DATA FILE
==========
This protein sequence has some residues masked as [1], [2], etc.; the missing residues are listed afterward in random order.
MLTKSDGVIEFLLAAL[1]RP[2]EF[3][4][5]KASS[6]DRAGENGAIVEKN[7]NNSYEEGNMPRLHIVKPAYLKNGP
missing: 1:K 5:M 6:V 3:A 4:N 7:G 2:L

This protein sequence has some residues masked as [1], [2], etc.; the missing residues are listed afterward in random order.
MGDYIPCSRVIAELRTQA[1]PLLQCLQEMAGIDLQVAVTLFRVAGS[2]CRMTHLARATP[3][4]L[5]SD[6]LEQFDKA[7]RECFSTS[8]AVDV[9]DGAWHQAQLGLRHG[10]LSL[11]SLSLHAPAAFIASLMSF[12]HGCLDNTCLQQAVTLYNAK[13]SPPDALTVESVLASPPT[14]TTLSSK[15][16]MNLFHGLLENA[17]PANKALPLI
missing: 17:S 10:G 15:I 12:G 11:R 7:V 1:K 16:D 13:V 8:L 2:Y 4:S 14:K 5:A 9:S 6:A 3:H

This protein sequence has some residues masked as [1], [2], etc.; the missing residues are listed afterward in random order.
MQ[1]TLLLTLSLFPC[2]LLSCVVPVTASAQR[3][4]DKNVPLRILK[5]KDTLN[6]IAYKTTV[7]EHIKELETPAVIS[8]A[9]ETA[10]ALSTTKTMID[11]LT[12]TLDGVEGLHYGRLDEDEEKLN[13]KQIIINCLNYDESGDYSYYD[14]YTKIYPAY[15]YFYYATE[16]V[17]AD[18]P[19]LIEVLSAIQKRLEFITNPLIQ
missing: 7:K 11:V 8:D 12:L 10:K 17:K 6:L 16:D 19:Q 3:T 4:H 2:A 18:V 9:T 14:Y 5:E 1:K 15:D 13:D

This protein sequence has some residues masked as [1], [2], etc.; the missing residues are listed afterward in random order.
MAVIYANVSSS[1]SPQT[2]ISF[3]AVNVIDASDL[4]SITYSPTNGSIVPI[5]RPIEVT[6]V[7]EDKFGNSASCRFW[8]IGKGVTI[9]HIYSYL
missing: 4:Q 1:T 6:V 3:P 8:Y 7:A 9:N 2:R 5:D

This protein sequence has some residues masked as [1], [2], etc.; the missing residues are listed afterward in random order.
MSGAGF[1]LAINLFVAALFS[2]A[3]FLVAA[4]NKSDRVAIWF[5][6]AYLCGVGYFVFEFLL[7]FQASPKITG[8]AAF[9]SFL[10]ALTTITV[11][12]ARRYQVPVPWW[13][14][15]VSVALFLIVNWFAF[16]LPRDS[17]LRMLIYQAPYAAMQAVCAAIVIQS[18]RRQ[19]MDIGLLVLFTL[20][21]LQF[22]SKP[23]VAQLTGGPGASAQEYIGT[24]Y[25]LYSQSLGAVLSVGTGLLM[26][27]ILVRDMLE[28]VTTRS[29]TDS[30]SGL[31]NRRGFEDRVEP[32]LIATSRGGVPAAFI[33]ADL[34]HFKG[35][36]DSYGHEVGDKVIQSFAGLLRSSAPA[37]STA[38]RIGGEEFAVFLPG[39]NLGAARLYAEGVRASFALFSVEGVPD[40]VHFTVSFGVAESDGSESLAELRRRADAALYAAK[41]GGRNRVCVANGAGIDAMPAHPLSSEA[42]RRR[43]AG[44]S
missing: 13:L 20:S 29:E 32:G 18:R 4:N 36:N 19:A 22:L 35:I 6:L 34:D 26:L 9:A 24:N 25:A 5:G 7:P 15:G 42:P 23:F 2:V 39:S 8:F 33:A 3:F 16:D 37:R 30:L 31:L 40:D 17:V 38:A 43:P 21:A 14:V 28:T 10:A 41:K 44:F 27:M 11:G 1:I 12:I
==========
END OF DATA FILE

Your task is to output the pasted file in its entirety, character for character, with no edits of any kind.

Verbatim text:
This protein sequence has some residues masked as [1], [2], etc.; the missing residues are listed afterward in random order.
MLTKSDGVIEFLLAAL[1]RP[2]EF[3][4][5]KASS[6]DRAGENGAIVEKN[7]NNSYEEGNMPRLHIVKPAYLKNGP
missing: 1:K 5:M 6:V 3:A 4:N 7:G 2:L

This protein sequence has some residues masked as [1], [2], etc.; the missing residues are listed afterward in random order.
MGDYIPCSRVIAELRTQA[1]PLLQCLQEMAGIDLQVAVTLFRVAGS[2]CRMTHLARATP[3][4]L[5]SD[6]LEQFDKA[7]RECFSTS[8]AVDV[9]DGAWHQAQLGLRHG[10]LSL[11]SLSLHAPAAFIASLMSF[12]HGCLDNTCLQQAVTLYNAK[13]SPPDALTVESVLASPPT[14]TTLSSK[15][16]MNLFHGLLENA[17]PANKALPLI
missing: 17:S 10:G 15:I 12:G 11:R 7:V 1:K 16:D 13:V 8:L 2:Y 4:S 14:K 5:A 9:S 6:A 3:H

This protein sequence has some residues masked as [1], [2], etc.; the missing residues are listed afterward in random order.
MQ[1]TLLLTLSLFPC[2]LLSCVVPVTASAQR[3][4]DKNVPLRILK[5]KDTLN[6]IAYKTTV[7]EHIKELETPAVIS[8]A[9]ETA[10]ALSTTKTMID[11]LT[12]TLDGVEGLHYGRLDEDEEKLN[13]KQIIINCLNYDESGDYSYYD[14]YTKIYPAY[15]YFYYATE[16]V[17]AD[18]P[19]LIEVLSAIQKRLEFITNPLIQ
missing: 7:K 11:V 8:D 12:L 10:K 17:K 6:L 16:D 19:Q 3:T 4:H 2:A 18:V 9:T 14:Y 5:E 1:K 15:D 13:D

This protein sequence has some residues masked as [1], [2], etc.; the missing residues are listed afterward in random order.
MAVIYANVSSS[1]SPQT[2]ISF[3]AVNVIDASDL[4]SITYSPTNGSIVPI[5]RPIEVT[6]V[7]EDKFGNSASCRFW[8]IGKGVTI[9]HIYSYL
missing: 4:Q 1:T 6:V 3:P 8:Y 7:A 9:N 2:R 5:D

This protein sequence has some residues masked as [1], [2], etc.; the missing residues are listed afterward in random order.
MSGAGF[1]LAINLFVAALFS[2]A[3]FLVAA[4]NKSDRVAIWF[5][6]AYLCGVGYFVFEFLL[7]FQASPKITG[8]AAF[9]SFL[10]ALTTITV[11][12]ARRYQVPVPWW[13][14][15]VSVALFLIVNWFAF[16]LPRDS[17]LRMLIYQAPYAAMQAVCAAIVIQS[18]RRQ[19]MDIGLLVLFTL[20][21]LQF[22]SKP[23]VAQLTGGPGASAQEYIGT[24]Y[25]LYSQSLGAVLSVGTGLLM[26][27]ILVRDMLE[28]VTTRS[29]TDS[30]SGL[31]NRRGFEDRVEP[32]LIATSRGGVPAAFI[33]ADL[34]HFKG[35][36]DSYGHEVGDKVIQSFAGLLRSSAPA[37]STA[38]RIGGEEFAVFLPG[39]NLGAARLYAEGVRASFALFSVEGVPD[40]VHFTVSFGVAESDGSESLAELRRRADAALYAAK[41]GGRNRVCVANGAGIDAMPAHPLSSEA[42]RRR[43]AG[44]S
missing: 13:L 20:S 29:E 32:G 18:R 4:N 36:N 19:A 22:L 35:I 6:L 34:D 26:L 9:A 24:N 25:A 5:G 7:P 15:G 42:P 23:F 2:V 39:S 8:F 33:A 3:F 16:D 37:R 30:L 31:L 40:D 17:V 38:A 43:P 21:A 14:V 28:T 10:A 41:K 44:F 27:M 11:G 1:I 12:I